This Footbridge in the Netherlands Transforms With Rising Waters

© NEXT architects
© NEXT architects

Twenty-six percent of the Netherlands lies below sea level, making the country vulnerable to floods. This is especially true of the 2000-year-old city of Nijmegen, which straddles the Waal river. The town is home to many examples of flood-resistant infrastructure, but one footbridge there works a bit differently. Instead of building it around the threat of rising waters, the designers of the Zalige bridge made a crossing that changes along with its environment, according to Co.Design.

Commissioned as part of the Netherlands’s Room for the River infrastructure program, it connects the Waal’s northern bank to a small island that’s part of a public park. NEXT architects, in collaboration with H+N+S Landscape Architects, made a bold choice when designing it: The path curves up and down, and at one point is level with the park’s floodplains. When the river resides at normal levels, pedestrians can walk the bridge in its entirety. Only when water levels rise is the reasoning behind the unusual shape revealed. The flooded path leaves behind a series of raised concrete blocks sticking out of the water, and to keep moving, people must hop from one block to the next.

The bridge opened in 2016, but it made news again this January when Nijmegen saw its highest water levels in 15 years. As the river rose, the Zalige bridge could be reached only by using the stepping stones. Residents flocked to the site for a closer look at the water, ignoring instructions from authorities to avoid the park as flooding continued. Eventually the water became so high that even the blocks were completely submerged, but not before demonstrating the bridge’s innovative approach to an old problem.

NEXT writes on the project webpage, "As a crest above the river, the bridge emphasizes the dynamic character of water by letting people see and experience the changing river landscape."

People biking on path.

People walking on bridge.

People walking on path.

People walking on path.

[h/t Co.Design]

All images: © NEXT architects

This Adorable, Teeny, Tiny, Pink House Could Be Yours for $11,000

Pin-Up Houses
Pin-Up Houses

Don’t want to be burdened by monthly mortgage payments for the next 30 years of your life? You may want to think smaller and consider trading in your two-bedroom home for a tiny house. While these structures are certainly not for people who like to live lavishly, they might be the ideal choice—and perhaps even a stylish one—for those who embrace minimalism or travel often. At least that seems to be the target market for this hot-pink home spotted by Curbed.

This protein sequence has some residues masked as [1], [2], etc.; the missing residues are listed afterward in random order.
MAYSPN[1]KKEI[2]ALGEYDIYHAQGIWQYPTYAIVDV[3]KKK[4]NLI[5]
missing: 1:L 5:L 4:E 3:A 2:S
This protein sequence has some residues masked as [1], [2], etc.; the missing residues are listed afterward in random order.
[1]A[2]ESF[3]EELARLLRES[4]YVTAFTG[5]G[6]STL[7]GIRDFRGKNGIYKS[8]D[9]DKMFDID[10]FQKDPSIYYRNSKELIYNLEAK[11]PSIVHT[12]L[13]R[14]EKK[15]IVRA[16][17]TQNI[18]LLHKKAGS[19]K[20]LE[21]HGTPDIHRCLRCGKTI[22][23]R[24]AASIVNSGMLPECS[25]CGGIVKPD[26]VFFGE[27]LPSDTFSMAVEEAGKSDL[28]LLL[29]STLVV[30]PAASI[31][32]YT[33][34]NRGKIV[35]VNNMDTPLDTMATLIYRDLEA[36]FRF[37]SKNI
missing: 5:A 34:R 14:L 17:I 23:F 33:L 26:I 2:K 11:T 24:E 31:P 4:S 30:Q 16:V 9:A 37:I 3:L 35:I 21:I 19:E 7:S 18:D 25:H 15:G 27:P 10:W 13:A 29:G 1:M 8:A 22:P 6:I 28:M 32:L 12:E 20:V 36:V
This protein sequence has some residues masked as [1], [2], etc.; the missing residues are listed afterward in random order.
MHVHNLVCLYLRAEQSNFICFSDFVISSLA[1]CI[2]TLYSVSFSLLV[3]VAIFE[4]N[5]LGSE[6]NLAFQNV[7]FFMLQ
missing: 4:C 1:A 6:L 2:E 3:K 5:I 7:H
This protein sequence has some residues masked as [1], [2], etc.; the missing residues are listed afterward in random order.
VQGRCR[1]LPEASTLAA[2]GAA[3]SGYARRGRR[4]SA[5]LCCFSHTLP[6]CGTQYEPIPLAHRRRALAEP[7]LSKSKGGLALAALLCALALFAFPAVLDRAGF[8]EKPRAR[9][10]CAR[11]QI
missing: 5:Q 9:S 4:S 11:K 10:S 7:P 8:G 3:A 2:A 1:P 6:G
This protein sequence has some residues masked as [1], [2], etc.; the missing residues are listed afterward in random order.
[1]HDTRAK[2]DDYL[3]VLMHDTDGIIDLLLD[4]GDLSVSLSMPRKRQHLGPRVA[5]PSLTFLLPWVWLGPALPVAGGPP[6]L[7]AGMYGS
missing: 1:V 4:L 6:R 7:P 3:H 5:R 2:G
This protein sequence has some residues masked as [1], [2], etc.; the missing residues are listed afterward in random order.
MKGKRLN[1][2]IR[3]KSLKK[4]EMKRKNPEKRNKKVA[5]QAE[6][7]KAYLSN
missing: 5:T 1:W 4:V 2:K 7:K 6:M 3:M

Designed by architect Joshua Woodsman for tiny home purveyor Pin-Up Houses, the “Magenta” house measures just about 11 feet by 6 feet, but has all the basic necessities you’d need. It comes with a small kitchenette, sofa bed, water tank, toilet, gas cooker, and three electrical outlets.

Storage space can be found underneath the sofa bed, and additional belongings can be placed atop nets that are strung across the ceiling and walls. There’s also a table for al fresco dining. The cost? Only $11,000.

The structure is built atop a flatbed trailer, allowing homeowners to hitch it to their car and take it with them wherever they decide to live. The makers of this tiny home call it “a manifesto of temporary independent housing, against debt and mortgages.”

Check out the video below to see the interior and other details.

[h/t Curbed]

This Ingenious Hanger Makes Hanging Pants a Breeze, No Clips or Folds Required

Hurdle Hanger
Hurdle Hanger

Get ready to clean out your closet. No, we don’t mean going all Marie Kondo on your clothes. There’s a new type of clothes hanger that promises to change the way you store your clothes, taking the headache out of hanging up your pants.

The Hurdle Hanger, which has currently raised more than $33,000 on Kickstarter, calls itself the “one-second pants hanger.” Rather than relying on cumbersome clips or requiring bulky folding techniques, the hanger design employs one very simple change: It hooks into the belt loops of your pants.

The angular hanger is open on one side so that you can slide the bar through the belt loops of your pants, letting you secure your pants in one smooth motion rather than struggling with the pant clips that will just wrinkle your waistband anyway.

A person slides the Hurdle Hanger through the belt loops of a pants to hang them.
Hurdle Hanger

Just slide the hanger bar through the belt loop (or loops) farthest from you, then hang the belt loop closest to you from the hook. There is another hook midway across the bar that secures the middle belt loop, keeping your pants from drooping while they hang. In another subtle touch, you can use the same hook to hang smaller items, like belts or hats, off the side.

The Hurdle Hanger is an example of smart design at its finest—the kind of idea that, when you see it in action, makes you think, “Wait, how did no one think of this before?” It takes a once-cumbersome task and makes it seamless, eliminating at least some of the burden that may be keeping you from accomplishing the chore of hanging up your clothes. No more messing with clips or trying to shove pants through the cramped hole in the hanger to fold them over.

There are already open-end pants hangers that make it easier to slide a folded pair of slacks into your closet, but the belt loop hooks take the Hurdle Hanger to another level. You might even get inspired enough to start hanging your jeans.

A 10-pack of hangers is $20 on Kickstarter—though anything that makes you actively excited to organize your closet is priceless.

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